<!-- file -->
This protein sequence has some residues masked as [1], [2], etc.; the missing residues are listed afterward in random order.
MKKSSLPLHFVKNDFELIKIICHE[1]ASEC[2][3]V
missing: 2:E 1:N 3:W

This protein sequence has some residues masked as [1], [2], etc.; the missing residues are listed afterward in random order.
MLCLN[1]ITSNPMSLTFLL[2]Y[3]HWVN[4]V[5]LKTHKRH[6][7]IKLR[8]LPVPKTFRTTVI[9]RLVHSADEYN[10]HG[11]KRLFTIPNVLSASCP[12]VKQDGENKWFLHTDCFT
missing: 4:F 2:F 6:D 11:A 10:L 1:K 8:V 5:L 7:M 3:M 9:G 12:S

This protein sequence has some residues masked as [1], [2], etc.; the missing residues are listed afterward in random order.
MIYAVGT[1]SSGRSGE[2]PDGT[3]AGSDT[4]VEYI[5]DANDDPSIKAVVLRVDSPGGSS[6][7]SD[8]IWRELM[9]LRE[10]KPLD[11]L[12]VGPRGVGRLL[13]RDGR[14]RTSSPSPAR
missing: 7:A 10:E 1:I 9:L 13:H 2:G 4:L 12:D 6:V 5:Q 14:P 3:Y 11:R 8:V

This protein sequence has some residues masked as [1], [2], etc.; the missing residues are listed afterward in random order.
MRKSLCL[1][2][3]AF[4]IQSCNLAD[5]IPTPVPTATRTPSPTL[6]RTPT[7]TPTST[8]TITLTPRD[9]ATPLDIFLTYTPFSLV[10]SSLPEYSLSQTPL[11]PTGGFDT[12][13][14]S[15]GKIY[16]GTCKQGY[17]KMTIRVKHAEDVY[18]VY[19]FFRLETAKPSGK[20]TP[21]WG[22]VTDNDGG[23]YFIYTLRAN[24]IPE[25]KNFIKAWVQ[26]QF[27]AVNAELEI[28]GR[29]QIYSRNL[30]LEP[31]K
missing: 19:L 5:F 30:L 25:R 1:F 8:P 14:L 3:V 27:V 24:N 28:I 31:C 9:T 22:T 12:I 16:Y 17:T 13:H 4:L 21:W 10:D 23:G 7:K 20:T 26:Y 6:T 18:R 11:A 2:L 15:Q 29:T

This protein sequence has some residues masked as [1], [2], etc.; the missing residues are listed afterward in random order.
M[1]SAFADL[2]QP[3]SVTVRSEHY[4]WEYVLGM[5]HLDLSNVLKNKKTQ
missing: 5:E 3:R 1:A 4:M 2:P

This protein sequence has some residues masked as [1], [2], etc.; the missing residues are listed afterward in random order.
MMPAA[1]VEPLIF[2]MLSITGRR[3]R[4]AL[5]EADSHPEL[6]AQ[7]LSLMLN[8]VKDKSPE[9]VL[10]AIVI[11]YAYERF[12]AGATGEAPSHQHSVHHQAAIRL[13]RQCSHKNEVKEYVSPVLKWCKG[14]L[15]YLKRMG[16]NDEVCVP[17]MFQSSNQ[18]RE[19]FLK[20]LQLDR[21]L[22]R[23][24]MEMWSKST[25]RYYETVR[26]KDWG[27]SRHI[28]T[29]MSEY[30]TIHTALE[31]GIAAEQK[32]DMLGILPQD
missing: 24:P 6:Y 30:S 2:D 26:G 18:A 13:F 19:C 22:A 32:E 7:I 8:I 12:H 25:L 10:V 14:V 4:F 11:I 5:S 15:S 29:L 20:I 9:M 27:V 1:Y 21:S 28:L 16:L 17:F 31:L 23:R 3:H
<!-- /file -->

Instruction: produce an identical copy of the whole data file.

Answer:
This protein sequence has some residues masked as [1], [2], etc.; the missing residues are listed afterward in random order.
MKKSSLPLHFVKNDFELIKIICHE[1]ASEC[2][3]V
missing: 2:E 1:N 3:W

This protein sequence has some residues masked as [1], [2], etc.; the missing residues are listed afterward in random order.
MLCLN[1]ITSNPMSLTFLL[2]Y[3]HWVN[4]V[5]LKTHKRH[6][7]IKLR[8]LPVPKTFRTTVI[9]RLVHSADEYN[10]HG[11]KRLFTIPNVLSASCP[12]VKQDGENKWFLHTDCFT
missing: 4:F 2:F 6:D 11:A 10:L 1:K 8:V 5:L 7:M 3:M 9:G 12:S

This protein sequence has some residues masked as [1], [2], etc.; the missing residues are listed afterward in random order.
MIYAVGT[1]SSGRSGE[2]PDGT[3]AGSDT[4]VEYI[5]DANDDPSIKAVVLRVDSPGGSS[6][7]SD[8]IWRELM[9]LRE[10]KPLD[11]L[12]VGPRGVGRLL[13]RDGR[14]RTSSPSPAR
missing: 7:A 10:E 1:I 9:L 13:H 2:G 4:L 12:D 6:V 5:Q 14:P 3:Y 11:R 8:V

This protein sequence has some residues masked as [1], [2], etc.; the missing residues are listed afterward in random order.
MRKSLCL[1][2][3]AF[4]IQSCNLAD[5]IPTPVPTATRTPSPTL[6]RTPT[7]TPTST[8]TITLTPRD[9]ATPLDIFLTYTPFSLV[10]SSLPEYSLSQTPL[11]PTGGFDT[12][13][14]S[15]GKIY[16]GTCKQGY[17]KMTIRVKHAEDVY[18]VY[19]FFRLETAKPSGK[20]TP[21]WG[22]VTDNDGG[23]YFIYTLRAN[24]IPE[25]KNFIKAWVQ[26]QF[27]AVNAELEI[28]GR[29]QIYSRNL[30]LEP[31]K
missing: 19:L 5:F 30:L 25:R 1:F 8:P 14:L 3:V 27:V 24:N 28:I 31:C 9:T 22:T 12:I 16:Y 17:T 13:H 4:L 21:W 10:D 23:G 7:K 20:T 26:Y 6:T 18:R 11:A 2:L 15:Q 29:T

This protein sequence has some residues masked as [1], [2], etc.; the missing residues are listed afterward in random order.
M[1]SAFADL[2]QP[3]SVTVRSEHY[4]WEYVLGM[5]HLDLSNVLKNKKTQ
missing: 5:E 3:R 1:A 4:M 2:P

This protein sequence has some residues masked as [1], [2], etc.; the missing residues are listed afterward in random order.
MMPAA[1]VEPLIF[2]MLSITGRR[3]R[4]AL[5]EADSHPEL[6]AQ[7]LSLMLN[8]VKDKSPE[9]VL[10]AIVI[11]YAYERF[12]AGATGEAPSHQHSVHHQAAIRL[13]RQCSHKNEVKEYVSPVLKWCKG[14]L[15]YLKRMG[16]NDEVCVP[17]MFQSSNQ[18]RE[19]FLK[20]LQLDR[21]L[22]R[23][24]MEMWSKST[25]RYYETVR[26]KDWG[27]SRHI[28]T[29]MSEY[30]TIHTALE[31]GIAAEQK[32]DMLGILPQD
missing: 24:P 6:Y 30:S 2:D 26:G 18:A 13:F 19:C 22:A 32:E 7:I 8:I 12:H 25:L 10:V 14:V 4:F 11:I 5:S 15:S 29:L 20:I 9:M 27:V 1:Y 21:S 28:L 16:L 17:F 31:L 23:R 3:H